"Four years ago when mobile was first coming out, mobile was the third screen. [Now] mobile’s the first, then TV, then the Internet. [People] trust their phones. It’s a personal thing. That makes it extremely valuable, but it also means you have to be extremely careful. Because of that level of trust, you can easily screw things up. You have to make sure you’re providing real value."- Alex Campbell, CEO, Vibes Media¹
Hello blog readers. My name is Erica and I’m the ghost writer for many of the CityLiving Team blog posts. I’m also the Marketing Director of our team. It’s one of my jobs to figure out how best to reach YOU in the way YOU want to be reached. We’ve been loyal to certain channels of advertising and marketing for years, such as our weekly full page ads in the Scene and City Paper and our monthly e-newsletters. Why? Because they have proven tried and true methods to a) spread the word about the homes we sell and b) provide useful information that matters to YOU.
I just finished an article in a national marketing publication about the rise of mobile marketing. I must admit, for the past few years I have been wary to test the waters with mobile marketing. It felt invasive to reach you in that way. I personally am not a fan of ads popping up on my new smartphone, and I have been wary of texting one of those six digits codes to a specific number that I see on a Graffiti ad. I know, a bit ironic, right? Seeing as my job is marketing and advertising.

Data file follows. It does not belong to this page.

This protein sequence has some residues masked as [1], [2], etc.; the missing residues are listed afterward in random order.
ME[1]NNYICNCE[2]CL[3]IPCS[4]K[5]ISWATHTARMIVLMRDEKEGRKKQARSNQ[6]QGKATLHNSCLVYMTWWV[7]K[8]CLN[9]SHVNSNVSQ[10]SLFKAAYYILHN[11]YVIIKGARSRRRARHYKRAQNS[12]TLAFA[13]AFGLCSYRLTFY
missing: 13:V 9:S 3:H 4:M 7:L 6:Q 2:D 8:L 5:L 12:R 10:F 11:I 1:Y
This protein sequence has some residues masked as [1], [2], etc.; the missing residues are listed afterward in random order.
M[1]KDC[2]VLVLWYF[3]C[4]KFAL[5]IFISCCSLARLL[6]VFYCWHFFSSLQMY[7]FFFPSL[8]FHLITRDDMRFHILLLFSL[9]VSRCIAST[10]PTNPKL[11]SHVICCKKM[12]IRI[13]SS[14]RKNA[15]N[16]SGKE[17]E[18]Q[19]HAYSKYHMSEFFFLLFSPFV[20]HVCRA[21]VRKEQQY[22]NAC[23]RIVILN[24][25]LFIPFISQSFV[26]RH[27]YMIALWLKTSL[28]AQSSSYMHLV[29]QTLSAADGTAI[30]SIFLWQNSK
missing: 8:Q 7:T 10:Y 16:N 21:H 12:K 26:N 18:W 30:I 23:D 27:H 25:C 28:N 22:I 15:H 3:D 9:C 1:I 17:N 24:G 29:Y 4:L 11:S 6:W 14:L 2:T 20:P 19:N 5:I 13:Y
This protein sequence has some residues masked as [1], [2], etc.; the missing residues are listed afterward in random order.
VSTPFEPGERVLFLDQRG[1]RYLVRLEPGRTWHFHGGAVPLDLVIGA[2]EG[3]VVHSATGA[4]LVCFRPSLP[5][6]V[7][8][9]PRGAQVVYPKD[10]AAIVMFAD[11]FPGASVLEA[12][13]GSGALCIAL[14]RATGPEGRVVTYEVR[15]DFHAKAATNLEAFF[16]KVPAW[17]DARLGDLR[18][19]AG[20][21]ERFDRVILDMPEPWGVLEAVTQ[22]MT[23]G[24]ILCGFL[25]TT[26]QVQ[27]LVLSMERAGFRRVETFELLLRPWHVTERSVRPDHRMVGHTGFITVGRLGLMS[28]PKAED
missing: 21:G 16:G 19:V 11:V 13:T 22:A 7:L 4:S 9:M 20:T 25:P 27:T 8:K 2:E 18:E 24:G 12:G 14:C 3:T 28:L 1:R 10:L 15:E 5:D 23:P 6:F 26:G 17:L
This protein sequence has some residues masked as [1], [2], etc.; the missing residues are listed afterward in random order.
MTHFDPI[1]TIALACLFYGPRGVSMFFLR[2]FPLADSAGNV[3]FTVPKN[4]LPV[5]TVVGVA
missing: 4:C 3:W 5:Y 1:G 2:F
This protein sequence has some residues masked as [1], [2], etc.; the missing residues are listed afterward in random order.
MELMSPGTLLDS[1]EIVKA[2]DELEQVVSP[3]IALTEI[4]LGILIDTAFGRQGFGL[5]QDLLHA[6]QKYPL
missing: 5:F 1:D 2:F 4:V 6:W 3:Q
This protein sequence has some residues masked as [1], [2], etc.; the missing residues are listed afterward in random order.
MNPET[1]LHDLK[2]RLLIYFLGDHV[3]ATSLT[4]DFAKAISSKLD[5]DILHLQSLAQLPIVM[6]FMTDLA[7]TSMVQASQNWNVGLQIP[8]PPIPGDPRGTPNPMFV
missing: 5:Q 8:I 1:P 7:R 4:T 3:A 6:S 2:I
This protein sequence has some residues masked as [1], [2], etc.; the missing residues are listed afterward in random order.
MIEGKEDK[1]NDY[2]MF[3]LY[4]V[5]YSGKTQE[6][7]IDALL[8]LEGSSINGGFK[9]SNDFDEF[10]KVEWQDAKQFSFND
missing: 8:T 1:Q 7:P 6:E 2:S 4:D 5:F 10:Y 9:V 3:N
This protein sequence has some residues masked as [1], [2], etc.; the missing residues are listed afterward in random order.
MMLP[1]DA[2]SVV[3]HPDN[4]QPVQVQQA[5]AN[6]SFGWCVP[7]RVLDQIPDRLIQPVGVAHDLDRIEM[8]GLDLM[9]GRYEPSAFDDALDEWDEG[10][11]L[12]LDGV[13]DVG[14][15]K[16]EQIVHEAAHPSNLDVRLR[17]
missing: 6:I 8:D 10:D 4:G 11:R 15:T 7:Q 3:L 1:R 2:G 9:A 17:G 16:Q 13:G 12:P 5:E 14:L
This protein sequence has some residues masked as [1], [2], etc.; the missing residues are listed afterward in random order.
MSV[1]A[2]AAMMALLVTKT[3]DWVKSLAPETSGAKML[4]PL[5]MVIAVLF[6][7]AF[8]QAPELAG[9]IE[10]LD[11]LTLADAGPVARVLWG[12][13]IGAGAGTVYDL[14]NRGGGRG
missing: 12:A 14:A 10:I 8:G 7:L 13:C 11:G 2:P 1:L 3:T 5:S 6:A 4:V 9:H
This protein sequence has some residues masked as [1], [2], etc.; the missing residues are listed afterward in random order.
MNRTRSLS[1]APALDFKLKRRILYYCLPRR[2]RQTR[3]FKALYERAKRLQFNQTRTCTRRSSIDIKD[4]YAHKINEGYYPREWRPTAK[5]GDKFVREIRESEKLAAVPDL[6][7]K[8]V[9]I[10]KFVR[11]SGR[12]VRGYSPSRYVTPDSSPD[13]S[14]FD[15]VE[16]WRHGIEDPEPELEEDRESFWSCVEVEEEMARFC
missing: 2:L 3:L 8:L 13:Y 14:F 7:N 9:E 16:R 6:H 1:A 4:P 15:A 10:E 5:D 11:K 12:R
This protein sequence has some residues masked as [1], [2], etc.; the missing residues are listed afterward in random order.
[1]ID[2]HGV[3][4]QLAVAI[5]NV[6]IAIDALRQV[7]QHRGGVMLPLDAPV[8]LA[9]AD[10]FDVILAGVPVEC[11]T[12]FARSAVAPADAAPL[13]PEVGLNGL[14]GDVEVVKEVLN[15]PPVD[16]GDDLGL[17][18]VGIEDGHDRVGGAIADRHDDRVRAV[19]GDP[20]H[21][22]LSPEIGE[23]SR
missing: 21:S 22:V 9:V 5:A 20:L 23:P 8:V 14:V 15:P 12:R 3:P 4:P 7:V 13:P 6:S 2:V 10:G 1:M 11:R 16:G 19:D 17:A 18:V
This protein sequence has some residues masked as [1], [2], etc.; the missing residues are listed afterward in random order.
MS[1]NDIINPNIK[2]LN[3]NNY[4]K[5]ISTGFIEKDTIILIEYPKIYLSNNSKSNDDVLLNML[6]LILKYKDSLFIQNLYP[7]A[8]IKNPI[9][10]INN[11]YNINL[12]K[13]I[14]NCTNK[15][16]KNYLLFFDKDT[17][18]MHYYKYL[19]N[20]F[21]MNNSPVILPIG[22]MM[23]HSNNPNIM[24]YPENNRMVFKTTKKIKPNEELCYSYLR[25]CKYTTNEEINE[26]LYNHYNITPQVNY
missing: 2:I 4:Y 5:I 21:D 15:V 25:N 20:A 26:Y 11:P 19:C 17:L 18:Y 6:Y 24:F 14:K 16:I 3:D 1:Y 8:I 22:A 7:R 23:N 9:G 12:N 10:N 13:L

But, things are a’changing my friends. I finally jumped on the smartphone bandwagon a month ago, and I’m now a statistic. I’m part of the 48.9% that have a 3G or 4G mobile device (up 23% from 2009). I’m also a part of the 83.9% that have an unlimited data plan. And I’m also a part of the who-knows-what-percent that reach for my smartphone first thing in the morning to check blogs, email, and news feeds. (And let’s be honest, it is also the last thing I put down at night.)
So, here’s my question that I’m throwing out into cyberspace today (does anyone even still call it cyberspace? I suppose the current term is "the cloud"): Is Real Estate going mobile? Or better yet, How is Real Estate going mobile?
If our mobile screen is the new first screen, how will we use it to access useful real estate content? There are apps out there now that help you find homes that are for sale by just looking at a map. And certainly you can search mobile sites for listings as well. But it feels like there might be even more ways for real estate to go mobile that haven’t even been tapped yet, or better versions of what currently exists. I wonder when Google will release a real estate specific app. When will our local papers release mobile versions of open house apps? Should NashvilleCityLiving.com release a mobile version of our new MLS search section we will launch later this year? How do YOU prefer to consume your real estate info on your mobile device?
¹Quote and statistics from "Marketing in 2011," AMA Marketing News, 1-30-11.